A relatively continuous hemipelagic sedimentary section spanning the last 360 k.y. of the Pleistocene was recovered from Site 1078. Sediments at this site form one lithostratigraphic unit composed predominantly of a moderately bioturbated, olive-gray silty clay with varying amounts of nannofossils and foraminifers (Fig. 2). Sediments in the uppermost 3 m contain rare intact gastropod and mollusc shells, pteropods, and abundant shell fragments. Below 80 mbsf all holes contain several sections with whitish gray nodules, 1-2 mm in diameter. Diagenetic dolomite concretions between 3 and 7 cm thick and laminated intervals were found at various depths. Calcium carbonate varies between 1 and 25 wt%. The clastic fraction is dominated by smectite, kaolinite and/or illite, quartz, feldspar, and muscovite. The biogenic component is represented by frequent foraminifer fragments and nannofossils. Diatoms are abundant only in laminated sequences. Laminated packages also show abundant diatom resting spores. Trace amounts of plant remains and amorphous organic matter were observed occasionally.
Detailed comparisons between the magnetic susceptibility record generated on the MST and high resolution color reflectance measured with the Minolta spectrophotometer demonstrated complete recovery of the sedimentary sequence down to 136 mcd.
Calcareous microfossils are abundant and well preserved in the entire section, except for the laminated intervals, which are barren of nannofossils. Both calcareous nannofossils and planktonic foraminifers show evidence of reworking within the middle part of Hole 1078B. With the exception of the laminated intervals, diatoms, silicoflagellates, and radiolarians are absent at this site. The nannofossil-based biostratigraphy suggests that Site 1078 terminated within the upper half of Zone NN20, between 0.26 and 0.36 Ma.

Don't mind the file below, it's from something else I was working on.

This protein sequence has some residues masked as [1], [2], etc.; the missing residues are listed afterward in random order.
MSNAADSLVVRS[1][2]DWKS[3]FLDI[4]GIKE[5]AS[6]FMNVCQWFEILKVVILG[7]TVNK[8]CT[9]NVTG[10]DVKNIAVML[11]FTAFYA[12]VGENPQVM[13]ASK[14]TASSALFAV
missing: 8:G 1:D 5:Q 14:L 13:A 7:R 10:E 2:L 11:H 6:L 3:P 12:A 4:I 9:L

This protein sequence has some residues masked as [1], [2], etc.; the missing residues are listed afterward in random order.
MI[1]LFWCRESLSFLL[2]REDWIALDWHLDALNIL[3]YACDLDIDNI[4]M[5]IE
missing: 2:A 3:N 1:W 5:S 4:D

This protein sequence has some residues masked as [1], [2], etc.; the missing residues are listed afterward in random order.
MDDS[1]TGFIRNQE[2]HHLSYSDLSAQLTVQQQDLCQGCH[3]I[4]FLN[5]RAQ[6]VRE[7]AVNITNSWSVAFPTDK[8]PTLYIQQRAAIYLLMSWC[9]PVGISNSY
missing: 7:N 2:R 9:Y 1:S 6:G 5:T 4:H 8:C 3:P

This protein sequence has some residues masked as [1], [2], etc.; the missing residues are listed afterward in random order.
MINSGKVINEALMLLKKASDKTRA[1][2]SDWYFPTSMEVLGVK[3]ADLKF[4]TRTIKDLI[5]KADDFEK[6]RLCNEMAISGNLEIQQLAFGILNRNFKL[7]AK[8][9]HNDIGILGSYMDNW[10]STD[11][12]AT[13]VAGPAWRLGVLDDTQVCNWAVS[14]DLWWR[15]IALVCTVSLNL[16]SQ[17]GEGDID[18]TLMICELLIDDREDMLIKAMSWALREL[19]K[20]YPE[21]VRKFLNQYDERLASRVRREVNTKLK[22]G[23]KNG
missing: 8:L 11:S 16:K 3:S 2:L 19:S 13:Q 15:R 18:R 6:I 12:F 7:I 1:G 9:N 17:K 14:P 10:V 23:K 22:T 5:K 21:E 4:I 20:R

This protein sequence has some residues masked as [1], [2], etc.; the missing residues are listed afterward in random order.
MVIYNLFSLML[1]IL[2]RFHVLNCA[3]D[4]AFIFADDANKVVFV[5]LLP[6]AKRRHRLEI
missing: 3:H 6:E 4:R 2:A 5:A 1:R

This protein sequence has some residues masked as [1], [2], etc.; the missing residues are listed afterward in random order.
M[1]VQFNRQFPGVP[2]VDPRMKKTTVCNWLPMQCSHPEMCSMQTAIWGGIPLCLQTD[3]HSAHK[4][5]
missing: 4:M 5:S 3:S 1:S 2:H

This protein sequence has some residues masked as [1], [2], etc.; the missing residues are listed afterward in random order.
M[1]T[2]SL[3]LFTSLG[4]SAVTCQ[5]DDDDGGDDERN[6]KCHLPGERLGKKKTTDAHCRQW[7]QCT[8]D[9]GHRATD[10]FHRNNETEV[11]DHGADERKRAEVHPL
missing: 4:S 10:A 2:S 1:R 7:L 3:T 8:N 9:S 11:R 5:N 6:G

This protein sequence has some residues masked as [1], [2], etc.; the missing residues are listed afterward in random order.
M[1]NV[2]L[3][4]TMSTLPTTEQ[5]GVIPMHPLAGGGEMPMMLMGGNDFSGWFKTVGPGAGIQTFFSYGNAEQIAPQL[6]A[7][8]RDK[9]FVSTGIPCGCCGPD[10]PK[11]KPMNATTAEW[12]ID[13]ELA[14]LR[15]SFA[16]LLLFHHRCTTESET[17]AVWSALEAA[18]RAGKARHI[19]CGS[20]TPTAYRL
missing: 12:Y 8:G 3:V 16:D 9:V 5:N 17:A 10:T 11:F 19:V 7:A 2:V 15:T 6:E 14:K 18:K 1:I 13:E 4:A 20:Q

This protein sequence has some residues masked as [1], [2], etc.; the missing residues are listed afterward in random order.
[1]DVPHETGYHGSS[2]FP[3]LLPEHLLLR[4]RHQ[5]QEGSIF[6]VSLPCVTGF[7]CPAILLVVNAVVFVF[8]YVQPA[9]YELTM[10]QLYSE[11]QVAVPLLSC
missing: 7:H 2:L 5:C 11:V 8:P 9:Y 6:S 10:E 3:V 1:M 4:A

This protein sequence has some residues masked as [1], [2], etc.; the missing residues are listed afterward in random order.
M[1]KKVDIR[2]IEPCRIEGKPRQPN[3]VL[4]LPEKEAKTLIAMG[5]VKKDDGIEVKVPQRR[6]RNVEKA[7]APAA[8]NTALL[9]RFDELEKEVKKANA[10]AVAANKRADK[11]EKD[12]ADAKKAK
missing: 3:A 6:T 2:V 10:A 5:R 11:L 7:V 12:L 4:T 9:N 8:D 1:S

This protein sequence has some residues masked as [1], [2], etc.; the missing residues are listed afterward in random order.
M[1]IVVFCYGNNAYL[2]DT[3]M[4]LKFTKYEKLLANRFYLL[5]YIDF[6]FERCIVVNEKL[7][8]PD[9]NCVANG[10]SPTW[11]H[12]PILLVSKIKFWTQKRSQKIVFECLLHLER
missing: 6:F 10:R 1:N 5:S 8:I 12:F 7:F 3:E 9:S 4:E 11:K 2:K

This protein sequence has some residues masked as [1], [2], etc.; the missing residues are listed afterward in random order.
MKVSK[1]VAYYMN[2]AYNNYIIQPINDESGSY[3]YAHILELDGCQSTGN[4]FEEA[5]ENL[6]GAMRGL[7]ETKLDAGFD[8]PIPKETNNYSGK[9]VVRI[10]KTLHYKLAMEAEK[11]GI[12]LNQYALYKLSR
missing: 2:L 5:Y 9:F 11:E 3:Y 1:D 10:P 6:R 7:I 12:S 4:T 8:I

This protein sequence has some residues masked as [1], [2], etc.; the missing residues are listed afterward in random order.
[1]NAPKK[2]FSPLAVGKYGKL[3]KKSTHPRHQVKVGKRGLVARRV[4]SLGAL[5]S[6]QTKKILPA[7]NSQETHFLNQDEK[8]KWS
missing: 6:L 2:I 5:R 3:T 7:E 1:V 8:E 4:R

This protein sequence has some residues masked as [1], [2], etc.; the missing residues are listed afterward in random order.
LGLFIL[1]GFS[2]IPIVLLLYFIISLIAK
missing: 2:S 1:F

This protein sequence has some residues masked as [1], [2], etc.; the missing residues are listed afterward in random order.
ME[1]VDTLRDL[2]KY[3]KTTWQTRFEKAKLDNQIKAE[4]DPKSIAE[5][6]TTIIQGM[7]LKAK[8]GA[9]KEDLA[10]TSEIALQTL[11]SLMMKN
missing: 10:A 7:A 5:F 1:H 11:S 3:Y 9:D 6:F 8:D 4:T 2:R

Assuming a linear sedimentation rate between the two available datum events, sediments accumulated at a rate close to 600 m/m.y. for the interval from 0.09 to 0.26 Ma (Zone NN21a).
Magnetic inclinations and declinations after AF demagnetization at 20 mT from all four holes indicate that only the Brunhes (C1n) normal polarity chron is recorded. Short reversal events in the Brunhes Chron were not found despite the high sedimentation rates.
Sediments average 2.5% total organic carbon, which is rather high for ocean margin areas and reflects a history of elevated primary production in this area. Interstitial water chemistry studies document a sequence of diagenetic processes caused largely by the degradation of organic matter and carbonate dissolution/reprecipitation reactions. Among these are moderately high levels of methane and carbon dioxide generated by in situ microbial activity. These postdepositional processes are strongly similar to those found at Sites 1075, 1076, and 1077 on the Congo Margin. Profiles of salinity, dissolved chloride, and methane do not indicate the presence of gas hydrate in Site 1078 sediments.
Physical sediment properties were determined both by high-resolution MST core logging and index properties measurements. Magnetic susceptibility and GRAPE signals reveal pronounced cyclicities, which were used for high-quality stratigraphic correlation in conjunction with digital color data.
The site provides a good high-resolution record for the reconstruction of the oceanography of the eastern Angola Basin. Of special interest are the changing position of the Angola/Benguela Front and the supply of nutrients from the subsurface waters rising within the Angola Dome. The possibility that silicate content varies through time within that water must be considered; despite high background productivity, the absence of diatoms is intriguing in this context. Much diatom dissolution takes place during early diagenesis, within a zone of high alkalinity generated by sulfate reduction. Occasional development of short laminated sequences (in one case cemented by dolomite) indicates sporadic oxygen deficiency in bottom waters. Possibly, such events are tied to change in the quality of upwelled waters, as suggested by the high abundance of diatoms within laminated sediments. Dolomite layers are present at some depths; several were found near 100 mbsf. Such layers may be important in determining the seismic reflectancy of sediments.
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